The best way to truly get to know a city, and even fall in love with it, is by visiting its monuments and museums. That’s why; every time I accompany a visitor on a tour of the tricentenary city of Matanzas, I never overlook the chance to show them the "Museo Provincial Palacio de Junco", whose showrooms tell the history of the city.
This museum; the first ever to be inaugurated by the Cuban Revolution, opened to the public on 6th September 1959. Since then, it’s been visited by thousands of Cubans as well as foreigners, and generally just everyone and anyone interested in taking a detailed look at this majestic edification, and the valuable and varied collections presented acrosse its 18 showrooms.
The museum’s main collections
Allocated within 18 showrooms, the pieces displayed at the Museo Provincial Palacio de Junco are quite rare and interesting, due to their antiquity and good state of preservation. As you view them you might feel as if scanning the city’s history, from the times of the native Taino Amerindians who first inhabited this area before the Spanish colony settled in the island, to the more recent developments of our time.
I recommend you not to miss the following pieces, which are unique and you might not be able to find at any other Cuban or foreign exhibition hall:
- An aboriginal handmade necklace made of tropical seal teeth. This mammal inhabited the island for some time, and became extinct shortly after the arrival of the Spaniards to Cuba.
- The bar or small iron lever used by miners and masons when they accidentally discovered the famous "Cuevas de Bellamar" (Bellamar Caves). These caves; of which I’ll be telling you about in more detail on a future blog post, are an outstanding work of nature.
- The oldest lapidary piece in Matanzas, which belonged to the Amoedos; one of the family-founders of the city.
- Two sculptures of Sioux Indians carved in wood, used during the 19th century in the decoration of American shops that sold cigarettes and cigars.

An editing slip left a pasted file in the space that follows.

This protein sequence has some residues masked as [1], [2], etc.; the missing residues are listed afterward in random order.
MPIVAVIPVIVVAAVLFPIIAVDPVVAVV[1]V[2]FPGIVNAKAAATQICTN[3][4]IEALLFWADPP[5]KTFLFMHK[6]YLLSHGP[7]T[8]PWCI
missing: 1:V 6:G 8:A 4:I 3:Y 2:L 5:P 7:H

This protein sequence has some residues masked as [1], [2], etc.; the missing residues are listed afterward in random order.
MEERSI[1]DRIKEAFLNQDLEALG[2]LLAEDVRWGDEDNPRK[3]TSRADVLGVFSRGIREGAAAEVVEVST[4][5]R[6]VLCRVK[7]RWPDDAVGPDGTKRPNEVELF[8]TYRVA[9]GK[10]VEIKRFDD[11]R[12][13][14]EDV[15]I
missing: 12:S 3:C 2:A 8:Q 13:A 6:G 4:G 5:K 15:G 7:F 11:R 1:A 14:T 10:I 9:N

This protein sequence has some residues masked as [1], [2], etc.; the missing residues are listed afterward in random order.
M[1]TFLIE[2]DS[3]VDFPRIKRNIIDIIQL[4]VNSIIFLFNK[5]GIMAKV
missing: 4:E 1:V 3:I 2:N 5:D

I also advise you to take a close look at the stocks; one of the very few remaining examples of these punishment instruments. The one here is probably the only one preserved in Cuba.
The stocks; as you’ll be able to confirm during your visit, were made from a heavy log placed horizontally, with holes in which the slave’s feet were inserted and secured for the punishment inflicted by their white masters. The victim’s torso, who lay on its chest or back, “rested” over a pair of planks separated one from the other. Thus; the body lay at a lower level than the feet. In such position, almost stock-still, the sugar or coffee plantation slaves remained for entire days at times. Sometimes the damage brought forth by such cruelty was so severe, that the victim would either die or come out disabled for life.
Also among the museum’s exhibits you’ll find, also dating back to the slavery years, the remains of a "cimarron" (runaway slave) and an odd exemplar of a stuffed “aura tinosa”; a large bird of prey that feeds on carrion, quite common in the Cuban countryside, but sometimes also spotted on the ciy. This bird inspired renowned Cuban writer Gertrudis Gomez de Avellaneda, to write her "Leyenda del Aura Blanca" (The Legend of the White Aura).
In addition to these curiosities and historic objects, there are pieces that belonged to well-known Cuban patriots and intellectuals; many of them born in Matanzas. The museum also displays a valuable 18th century chest, a selection of paintings, furniture, decorative art items, an unusual clock collection and the only Cuban mummy to ever be exhibited in a Museum.